Most people that I know wouldn’t turn down some extra cash if given the chance, including me.
Some days it feels like I will never have enough money to be comfortable and have a good life. Even at times when we have been able to put a little bit of money aside something always happens- some emergency or another, something needs to be replaced, some unexpected bills, and then we are left back at square one again.
So perhaps instead of striving for ways to reach the elusive goal of having MORE its time I look at wealth in a different way.
Unless we win the lottery (which would be a huge surprise as we don’t play the lottery!) or get a great windfall from the death of a distant, unknown, secret millionaire relative it’s not looking like we will be rolling in money any time soon. But this doesn’t mean that we can’t be wealthy in other terms, comfortable and happy with our lot.
This also doesn’t mean that having loads of money is necessarily a bad thing, but that having more money isn’t actually what makes our lives richer.
Contemporary society encourages us to spend money (often money that we don’t have) on things we are made to believe we need when we don’t, to create a false sense of value in our lives or to impress others and keep up with the Jones’s; even if we don’t particularly like the Jones’s and don’t really care about their value and belief systems.
So how can I change my perception of wealth and what steps could we all take to help make us feel happier and more comfortable with our current lot?
Originally the word wealth meant “happiness” and was derived from the middle English word wele which is translated as “well-being” in modern terms.
SO maybe I should look at my true wealth as not being how much money I have but how happy I am and how much I value my life.
Why not try joining me in working towards including some of the following things in your life in order to change our perception of true wealth?
- Give: A lot of research suggests that giving to others and sharing the money that you do have with the people you care about is the best way to turn money into happiness. Research also suggests that the amount of money you give is unimportant- it is the act itself that is important, so even if you have no money to give, giving of your time and of yourself has the same positive affect.
- Be Mindful: This doesn’t mean sitting meditating all day, everyday, it means to just pay attention to the world around you, to be aware of the little things in life that make a difference and to be grateful for what you already have.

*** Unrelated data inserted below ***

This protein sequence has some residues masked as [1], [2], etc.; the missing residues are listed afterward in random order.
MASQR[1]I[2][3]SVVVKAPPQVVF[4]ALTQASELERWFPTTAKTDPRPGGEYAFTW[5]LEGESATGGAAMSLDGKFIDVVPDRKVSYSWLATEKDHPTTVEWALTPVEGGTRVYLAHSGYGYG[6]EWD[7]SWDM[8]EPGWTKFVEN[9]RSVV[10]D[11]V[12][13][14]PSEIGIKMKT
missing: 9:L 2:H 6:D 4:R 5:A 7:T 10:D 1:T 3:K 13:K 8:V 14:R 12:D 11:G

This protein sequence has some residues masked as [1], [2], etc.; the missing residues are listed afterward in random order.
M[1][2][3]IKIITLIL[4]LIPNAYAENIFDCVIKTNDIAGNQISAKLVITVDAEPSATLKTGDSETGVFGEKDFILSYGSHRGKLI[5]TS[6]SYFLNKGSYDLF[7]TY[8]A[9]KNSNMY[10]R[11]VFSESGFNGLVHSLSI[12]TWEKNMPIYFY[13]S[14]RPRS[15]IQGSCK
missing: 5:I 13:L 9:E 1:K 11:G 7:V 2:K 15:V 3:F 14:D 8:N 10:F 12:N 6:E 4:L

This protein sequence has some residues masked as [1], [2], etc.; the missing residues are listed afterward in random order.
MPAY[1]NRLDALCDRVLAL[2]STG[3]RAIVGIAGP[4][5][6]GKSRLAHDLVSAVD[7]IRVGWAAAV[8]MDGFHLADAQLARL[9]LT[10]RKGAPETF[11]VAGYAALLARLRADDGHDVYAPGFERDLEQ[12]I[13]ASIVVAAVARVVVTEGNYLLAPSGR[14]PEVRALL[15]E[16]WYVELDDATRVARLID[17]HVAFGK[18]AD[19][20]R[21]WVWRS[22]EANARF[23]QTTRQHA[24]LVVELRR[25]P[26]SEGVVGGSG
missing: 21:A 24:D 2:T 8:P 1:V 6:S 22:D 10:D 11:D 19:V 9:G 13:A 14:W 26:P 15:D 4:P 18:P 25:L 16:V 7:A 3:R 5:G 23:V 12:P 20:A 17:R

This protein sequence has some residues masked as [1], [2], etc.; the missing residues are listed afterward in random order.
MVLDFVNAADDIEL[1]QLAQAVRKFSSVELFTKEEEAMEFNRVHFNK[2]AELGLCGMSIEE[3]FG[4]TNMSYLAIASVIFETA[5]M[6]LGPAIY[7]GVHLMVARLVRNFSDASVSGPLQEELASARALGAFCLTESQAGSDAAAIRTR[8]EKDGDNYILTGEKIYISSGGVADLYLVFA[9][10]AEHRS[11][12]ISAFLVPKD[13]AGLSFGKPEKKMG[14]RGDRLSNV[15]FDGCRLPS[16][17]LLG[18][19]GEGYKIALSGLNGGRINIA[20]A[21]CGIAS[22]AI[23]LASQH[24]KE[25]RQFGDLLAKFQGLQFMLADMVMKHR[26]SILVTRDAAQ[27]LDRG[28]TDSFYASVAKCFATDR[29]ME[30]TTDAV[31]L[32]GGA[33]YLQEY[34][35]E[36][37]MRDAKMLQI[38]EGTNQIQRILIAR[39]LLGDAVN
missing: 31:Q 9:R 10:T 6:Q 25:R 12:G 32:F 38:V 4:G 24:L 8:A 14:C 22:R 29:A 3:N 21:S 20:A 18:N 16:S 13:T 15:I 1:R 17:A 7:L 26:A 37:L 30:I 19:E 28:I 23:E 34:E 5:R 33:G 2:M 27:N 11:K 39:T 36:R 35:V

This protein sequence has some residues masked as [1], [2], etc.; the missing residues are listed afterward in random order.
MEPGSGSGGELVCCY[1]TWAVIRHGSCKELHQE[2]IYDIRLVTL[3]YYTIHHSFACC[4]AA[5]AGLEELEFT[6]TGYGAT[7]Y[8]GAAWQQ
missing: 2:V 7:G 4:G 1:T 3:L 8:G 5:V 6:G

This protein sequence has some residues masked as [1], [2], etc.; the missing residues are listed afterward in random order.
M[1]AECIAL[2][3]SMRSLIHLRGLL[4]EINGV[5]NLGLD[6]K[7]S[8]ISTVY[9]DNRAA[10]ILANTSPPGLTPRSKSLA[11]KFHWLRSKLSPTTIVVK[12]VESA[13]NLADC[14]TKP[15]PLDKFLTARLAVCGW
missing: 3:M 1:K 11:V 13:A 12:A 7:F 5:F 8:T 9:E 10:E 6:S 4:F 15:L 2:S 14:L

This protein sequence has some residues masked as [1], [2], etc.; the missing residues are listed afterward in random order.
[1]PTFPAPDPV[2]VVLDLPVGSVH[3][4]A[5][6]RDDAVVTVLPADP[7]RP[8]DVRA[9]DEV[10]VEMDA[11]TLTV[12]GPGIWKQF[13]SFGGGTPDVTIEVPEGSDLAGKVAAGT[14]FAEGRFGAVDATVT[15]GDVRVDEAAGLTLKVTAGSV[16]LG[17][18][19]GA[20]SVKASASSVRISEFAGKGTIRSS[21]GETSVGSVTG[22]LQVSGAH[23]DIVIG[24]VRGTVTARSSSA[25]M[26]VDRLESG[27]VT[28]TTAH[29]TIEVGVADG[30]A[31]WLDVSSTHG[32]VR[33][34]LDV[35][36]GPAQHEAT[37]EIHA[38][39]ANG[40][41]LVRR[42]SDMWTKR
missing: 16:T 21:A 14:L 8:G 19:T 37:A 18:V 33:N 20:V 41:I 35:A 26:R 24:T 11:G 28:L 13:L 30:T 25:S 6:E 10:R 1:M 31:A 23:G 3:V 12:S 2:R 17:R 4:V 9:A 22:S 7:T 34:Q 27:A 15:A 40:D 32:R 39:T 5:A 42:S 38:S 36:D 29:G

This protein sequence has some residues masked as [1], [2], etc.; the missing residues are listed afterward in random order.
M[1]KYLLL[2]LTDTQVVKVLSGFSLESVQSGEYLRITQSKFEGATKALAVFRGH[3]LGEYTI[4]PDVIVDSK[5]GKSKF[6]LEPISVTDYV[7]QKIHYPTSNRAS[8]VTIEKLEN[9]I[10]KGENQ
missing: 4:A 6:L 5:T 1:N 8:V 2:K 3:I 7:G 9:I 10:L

- Keep Learning: Learning and taking an interest in the world around you will help you to create meaning, giving you a purpose and a zest for life. Learning new skills encourages neuroplasticity which is the ability of the brain to form new connections, as well as eliminate old ones, throughout life. Due to modern scientific brain research we now know that the brain continues to develop and rewire itself throughout life and that experience can change the brain’s structure and functioning. Keeping the mind active by continuing to learn new skills throughout life may also help reduce brain deterioration and the likelihood of developing dementia.
- Be Active: Physical activity has been shown to have a strong and positive influence on mental as well as physical well being. Even doing just ten minutes of physical activity a day can increase positive emotions, give you more energy and potentially prolong your life. (This is one area I particularly need to work on!)
- Experiences not things: Buying more stuff may feel fleetingly good, but the pleasure derived from purchasing an object is minimal in comparison to the pleasure derived from an experience. This is possibly because experiences encourage connection. You are going to get more joy from spending an evening playing games with your friends and family than you are from a new lipstick for example. And the positive effects of experience continue well after the experience is over. You are left with happy memories and stories to tell which again leads to connecting to others.
6. Connect: Nic Marks, the creator of the happier planet index tells of interesting statistics around social connection versus material wealth:
“People in the bottom 20% income group who had good social relationships were just as satisfied with their lives as those who were in the to 20% earning bracket but enjoyed no such social connections.”
Studies suggest that once your household income is £40,000 any more money gained does not actually increase happiness any further, and the happiness that is created by earning that amount of money can be easier found in other ways. So these statistics suggest that developing positive social connections and strong relationships is a much more efficient way of gaining well being as opposed to gaining more material wealth- this is because making friends and building relationships is something we can all do that doesn’t cost a thing. Making more money is a lot more difficult and in some cases is totally unachievable and unrealistic.
I hope that this has made you think differently about your bank balance!